So, I have to be honest… When Jess and I told my hubs that we were taking his “Toolbox Dresser” he wasn’t thrilled (it’s been holding his tools in our garage for 5 yrs) and he might have been a tad skeptical that we could turn it into Anthro’s Dresser. We’re a wee bit competitive, so he gave us just the challenge we needed.
Step 1: Sanding
There were many layers of paint to remove. Don’t be intimidated. We got through white paint and the original glossy finish. We did use some 60 grit sandpaper because the higher numbers were just taking too long. Yes, it was 11 pm and yes, it was dark, but a girl’s gotta protect her eyes!
Each drawer needed to be sanded and then all of the framework for the dresser. Every trace of creamy white paint needed to go! (And No, we didn’t plan to wear matching, frumpy outfits…)
We used an orbital sander and a little mouse sander as well. The mouse is great for getting into the nooks and crannies! We did have one minor injury, but that’s kind of expected when crafting at 11pm.
Step 2: Template & Cut
We just free-handed a template of the little shape that we needed to cut on each drawer. It was a bit annoying and took us a few tries to get it centered and even, but once we did, we just traced around it and were ready to cut. For the bottom of the dresser, we needed to get rid of any scrolly-ness, so we drew on some straight lines and said, “bye bye old school scrolls!” as we cut.
Sometimes we’re a little intimidated by power tools, but the more we use them, the easier it gets. We did all the cutting with a jigsaw. It’s as simple as tracing a line (well…with a quickly moving blade!)
Step 3: Create a Faux Metal Finish
While I was busy doing a jig (AKA jigsawing), Jess used a few spray paints to get the faux metal finish we were going for. We used Rustolium’s Hammered Metal and Valspar’s Metallic Finish.
At first, it looked like graffiti gone wrong… So we added more of the metallic spray and then we used Martha Stewart acrylic paints in copper and metallic turquoise.
And we liked the results much better.
This is where we called it a night for work night number one. It was about 1am… bedtime!
Step 4: Fill the Holes
The Anthro dresser didn’t have any holes, but unfortunately ours had 6 holes per large drawer. Have no fear… mod podge is here! Using a little woodworkers trick, we took sawdust from the sander and added modpodge (glue was recommended, but I only had glue sticks). Just mix it up until it’s nice and thick and can be molded with your hands. The ratio was about 3:1 dust to modpodge.
We used the end of a kids paintbrush to neatly push it into each hole. Two reasons this method rocks: #1- it’s FREE and # 2- it almost perfectly matched the wood because we were using sawdust from the same piece of wood.
Step # 5: Stain the Wood
Stain always scares me! It can ruin all your hard work. BUT… at least we knew we could just sand it down again if we made a mistake (which we did). The Anthro dresser had amazing wood tones and we needed to replicate that, so we used a grey stain that we had left over from the Farmhouse Table Remix.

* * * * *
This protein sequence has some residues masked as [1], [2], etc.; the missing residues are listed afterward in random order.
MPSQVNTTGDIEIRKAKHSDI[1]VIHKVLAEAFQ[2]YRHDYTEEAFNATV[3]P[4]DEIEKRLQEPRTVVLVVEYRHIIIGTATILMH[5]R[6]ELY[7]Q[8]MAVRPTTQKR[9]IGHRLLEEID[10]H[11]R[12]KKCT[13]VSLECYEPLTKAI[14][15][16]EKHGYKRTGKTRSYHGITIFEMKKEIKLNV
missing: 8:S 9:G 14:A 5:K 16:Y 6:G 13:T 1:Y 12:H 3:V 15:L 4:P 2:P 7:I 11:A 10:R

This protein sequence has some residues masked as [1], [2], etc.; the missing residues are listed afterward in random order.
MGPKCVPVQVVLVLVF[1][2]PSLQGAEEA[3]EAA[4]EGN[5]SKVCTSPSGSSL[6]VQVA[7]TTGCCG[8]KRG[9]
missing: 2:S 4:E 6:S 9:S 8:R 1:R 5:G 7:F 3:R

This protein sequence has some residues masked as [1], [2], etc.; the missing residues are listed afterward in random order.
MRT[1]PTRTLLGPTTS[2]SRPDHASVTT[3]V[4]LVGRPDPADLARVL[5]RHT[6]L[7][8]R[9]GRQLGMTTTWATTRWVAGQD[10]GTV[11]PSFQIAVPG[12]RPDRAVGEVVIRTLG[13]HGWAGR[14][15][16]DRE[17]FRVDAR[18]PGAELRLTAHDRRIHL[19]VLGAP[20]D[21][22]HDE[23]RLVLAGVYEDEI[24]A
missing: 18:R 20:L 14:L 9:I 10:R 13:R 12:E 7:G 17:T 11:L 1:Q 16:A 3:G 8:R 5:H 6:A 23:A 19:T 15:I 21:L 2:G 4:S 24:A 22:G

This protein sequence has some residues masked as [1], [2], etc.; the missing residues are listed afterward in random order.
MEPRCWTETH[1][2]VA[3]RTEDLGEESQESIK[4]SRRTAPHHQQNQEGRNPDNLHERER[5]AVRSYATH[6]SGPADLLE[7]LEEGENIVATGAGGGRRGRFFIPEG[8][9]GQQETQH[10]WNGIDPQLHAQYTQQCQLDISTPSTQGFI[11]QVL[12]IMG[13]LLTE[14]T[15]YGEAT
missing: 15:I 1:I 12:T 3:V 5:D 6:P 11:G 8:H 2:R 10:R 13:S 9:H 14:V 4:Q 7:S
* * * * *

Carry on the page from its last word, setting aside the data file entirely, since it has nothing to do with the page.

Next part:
And now for the mistake we made… See the big, globby brush mark of stain on the left? FAIL! We quickly learned that if we held the brush completely parallel to the wood and just barely touched it, we’d avoid ugly blobs. When the staining was done, we did a quick sanding with some 120 and 220 grit, just to make it seem more natural.
Step 6: Poly Time
This is such a fun step because it gives instant gratification. The second you brush it on it reveals all the rich, woody, goodness!
Step 7: Add Numbers
We had purchased a stencil, but the font wasn’t a perfect match, so instead we printed letters using our printer and then traced them firmly with a pen to leave a tracing indent. Oh, you think it’s hard to see? We did too! I think I went a little blind trying to paint inside the lines. We know there are other methods to do this, but once again it was past midnight and we were in “Get-er-done” mode.
The numbers looked a little bold at first, but the next morning we gave it a final sanding and made them look more weathered. We also did a final coat of Poly once the numbers were finished.
Step # 7- Hardware
We had two extra drawers, so we decided to grab some cool hardware at Lowes. We love how it fit with the style, but still made our piece a little unique.
Phew! That was a lot of work! Two very tired bloggers!
(Yes, we make our husbands take cheesy pics of us at midnight… poor guys!)
So there you have it… Ugly Dresser turned Anthro Ordinal!
We hope this has inspired you to look past what you see at first and unlock the potential in something you might already own! My hubs openly admits he was wrong and he was pretty impressed with what we did to his “Toolbox Dresser” (and don’t worry, we’ll buy him a new toolbox!)